The history of Los Angeles as told through 232 objects.
Los Angeles was founded on September 4, 1781. Between now and the 232nd anniversary, we are gathering the stories behind iconic objects that help explain our city. Los Angeles is older than Chicago, Atlanta or Washington, D.C. In fact, when L.A.’s founders were gathering at El Pueblo, New York City was still occupied by the British army. We have a long story to tell, let’s take a look back and see where the city came from. Feel free to add to this exhibition. Email your ideas to firstname.lastname@example.org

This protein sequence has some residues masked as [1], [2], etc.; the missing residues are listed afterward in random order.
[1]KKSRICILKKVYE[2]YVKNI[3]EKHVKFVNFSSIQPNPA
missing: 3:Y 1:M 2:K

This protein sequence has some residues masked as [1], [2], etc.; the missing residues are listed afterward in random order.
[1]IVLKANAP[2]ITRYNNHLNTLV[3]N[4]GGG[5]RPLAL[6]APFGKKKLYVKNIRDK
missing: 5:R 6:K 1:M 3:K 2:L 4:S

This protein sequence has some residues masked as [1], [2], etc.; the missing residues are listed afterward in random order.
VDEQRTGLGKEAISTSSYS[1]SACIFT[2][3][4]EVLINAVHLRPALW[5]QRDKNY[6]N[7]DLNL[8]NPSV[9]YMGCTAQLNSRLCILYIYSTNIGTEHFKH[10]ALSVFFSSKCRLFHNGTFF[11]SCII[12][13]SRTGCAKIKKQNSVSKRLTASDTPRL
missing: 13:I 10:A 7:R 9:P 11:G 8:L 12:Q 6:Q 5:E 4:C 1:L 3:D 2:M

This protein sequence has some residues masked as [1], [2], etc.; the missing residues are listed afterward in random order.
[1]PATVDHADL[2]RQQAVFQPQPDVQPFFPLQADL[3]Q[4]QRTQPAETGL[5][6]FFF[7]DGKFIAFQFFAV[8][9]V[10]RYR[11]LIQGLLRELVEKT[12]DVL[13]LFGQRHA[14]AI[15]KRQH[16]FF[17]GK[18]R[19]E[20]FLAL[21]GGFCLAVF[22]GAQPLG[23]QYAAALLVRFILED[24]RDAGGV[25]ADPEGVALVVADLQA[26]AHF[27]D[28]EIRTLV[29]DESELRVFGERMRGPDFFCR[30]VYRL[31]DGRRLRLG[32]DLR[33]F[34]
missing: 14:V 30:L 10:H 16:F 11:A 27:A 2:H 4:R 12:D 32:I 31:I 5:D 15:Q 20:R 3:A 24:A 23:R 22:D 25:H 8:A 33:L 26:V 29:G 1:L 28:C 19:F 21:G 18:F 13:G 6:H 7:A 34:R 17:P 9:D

After World War II, dirty picture salesmen like Irving Klaw mailed out artful black and whites in plain envelopes. In the ‘50s and ‘60s Playboy created an aura of sophisticated glamour in which to pose their naked ladies, but by the 1970s, an anything goes atmosphere prevailed and strip club owners like Larry Flynt no longer felt the need to sugarcoat what they were selling. In 1972 Flynt created a 4-page newsletter showcasing the dancers at his Ohio go-go clubs. Hustler’s hard-core pornography got Flynt in trouble throughout the Midwest and he began a decades-long series of court appearances defending his publications. In 1977 President Jimmy Carter’s sister Ruth joined Flynt on his pink jet and convinced him to become a born-again Christian, which made his relocation that year so perfectly Los Angeles. “Pictorially, we’re going to align ourselves very much with the Scriptures,” Flynt said at the time. “There will be still be a tremendous amount of explicit sex (in the magazine).” Flynt spoke of his interest in the more salacious stories of the bible, and the proximity of prop houses in explaining the move west. Two months after Hustler’s arrival in L.A., Flynt was in Georgia fighting an obscenity charge when a sniper took aim at him and his attorney and a bullet pierced his spinal cord, paralyzing him below the waist. The flamboyant publisher created a series of gold wheelchairs, the one pictured is on display at the Erotic Heritage Museum in Las Vegas, and kept making appearances in court to push the boundaries of free speech. Woody Harrelson portrayed him in the Oscar-nominated biopic The People Vs. Larry Flynt. In 2003 he ran for California governor, and today his adult empire has expanded to include a film division, nightclubs, a retail store, and a casino.